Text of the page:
Monday, August 4, 2008

Lollapalooza Weekend Pt 3 - Saturday

I knew going into it that Saturday was going to be a marathon session for me. Thankfully Bella was unknowingly cooperative, she managed to sleep without a stir all the way til 8:30 that morning (it was my morning to wake up with her too), so that worked out beautifully. What wasn't so beautiful was that she decided for some reason to take off her diaper before she woke up at some point, so that was new. (Thankfully there were no messes to clean up at least)

So I headed back into the city and got down to Lolla around noon once again. There was going to be a lot more walking on this day, and a lot more time spent baking in the sun. The weather was supposed to be more cooperative at least, but the sun was still beating down ruthlessly, and even a good coating of sunscreen couldn't prevent a nice sunburn from happening.

I started off checking out De Novo Dahl, a band I've never heard hailing from Nashville. The Lolla guide compared them to the Flaming Lips, but that was off the mark, they were more straight ahead pop rock than anything. They did a cover of Rod Stewart's "Young Hearts" in their set, and it fit in pretty well with the rest of their songs. They did impress me though, they brought a lot of energy and did what they could to convert those wandering by in the early afternoon, and it worked for me.

I tried checking out a few minutes of Does It Offend You, Yeah?, but the set times didn't work out, since I had to make the trek all the way across the grounds for the next band on my lineup. That was the Ting Tings, a British duo who were one of the more heavily anticipated young bands in the lineup. Riding a wave of internet buzz and an iTunes commercial track (Shut Up and Let Me Go), they took the huge AT&T stage ready to prove they were more than just hype. Lead singer/guitarist/occasional bass drum and cowbell player Katie wowed the crowed with her hyper performance, and drummer Jules, kept the set in control with a great steady beat. Despite the crowd already being filled at 12:30 with fans camping out for Rage Against the Machine (not playing til 8), they blew away the crowd and converted many fans in the process.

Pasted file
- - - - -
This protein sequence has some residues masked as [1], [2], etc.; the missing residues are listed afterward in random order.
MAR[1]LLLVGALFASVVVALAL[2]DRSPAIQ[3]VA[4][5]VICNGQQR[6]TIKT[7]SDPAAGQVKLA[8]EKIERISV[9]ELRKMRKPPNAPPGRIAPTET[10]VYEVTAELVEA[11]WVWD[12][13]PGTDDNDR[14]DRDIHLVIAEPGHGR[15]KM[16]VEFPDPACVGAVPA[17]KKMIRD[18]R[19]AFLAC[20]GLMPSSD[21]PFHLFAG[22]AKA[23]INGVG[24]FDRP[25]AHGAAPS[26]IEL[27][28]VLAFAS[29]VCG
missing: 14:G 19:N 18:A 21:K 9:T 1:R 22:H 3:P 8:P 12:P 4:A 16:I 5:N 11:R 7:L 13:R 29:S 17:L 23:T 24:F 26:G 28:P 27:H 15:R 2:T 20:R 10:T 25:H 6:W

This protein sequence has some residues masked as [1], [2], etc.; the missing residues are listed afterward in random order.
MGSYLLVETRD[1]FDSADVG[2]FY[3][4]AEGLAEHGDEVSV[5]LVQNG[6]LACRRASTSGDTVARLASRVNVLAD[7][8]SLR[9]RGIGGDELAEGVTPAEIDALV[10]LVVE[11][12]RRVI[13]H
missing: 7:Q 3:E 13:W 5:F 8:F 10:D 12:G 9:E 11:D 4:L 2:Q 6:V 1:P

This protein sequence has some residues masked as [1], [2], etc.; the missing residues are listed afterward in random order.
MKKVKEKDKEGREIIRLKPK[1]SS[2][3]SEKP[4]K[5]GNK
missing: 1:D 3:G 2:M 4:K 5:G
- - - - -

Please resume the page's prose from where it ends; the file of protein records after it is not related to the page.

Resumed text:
Dr. Dog had the unenviable task of following the Ting Tings, and they put on a sloppier and more ragged set than the one they did when they opened for Wilco last year at Millenium Park. The fact that the sun was extra brutal that day made hanging around for the rest of their set not an option.

I headed back to the AT&T stage to catch the Gutter Twins, the "supergroup" fronted by Greg Dulli, formerly of one of my favorite bands of the 90's, the Afghan Whigs, and Mark Lanegan, former frontman of the Screaming Trees. Those in the know were anxious to see this set, since it was occurring at 2 pm, and Dulli has not performed before 10 pm in Chicago in probably 14 years. He did not burst into flames as expected, instead the churned out a solid 45 minute set of dark bluesy rock. Lanegan impressed me not just with his gravelly voice, but for the fact that he stood anchored in the exact same position on the stage for 43 of the set's minutes, with his head turning slightly to his left as the only thing keeping him from spending the full 45 minutes in the same position.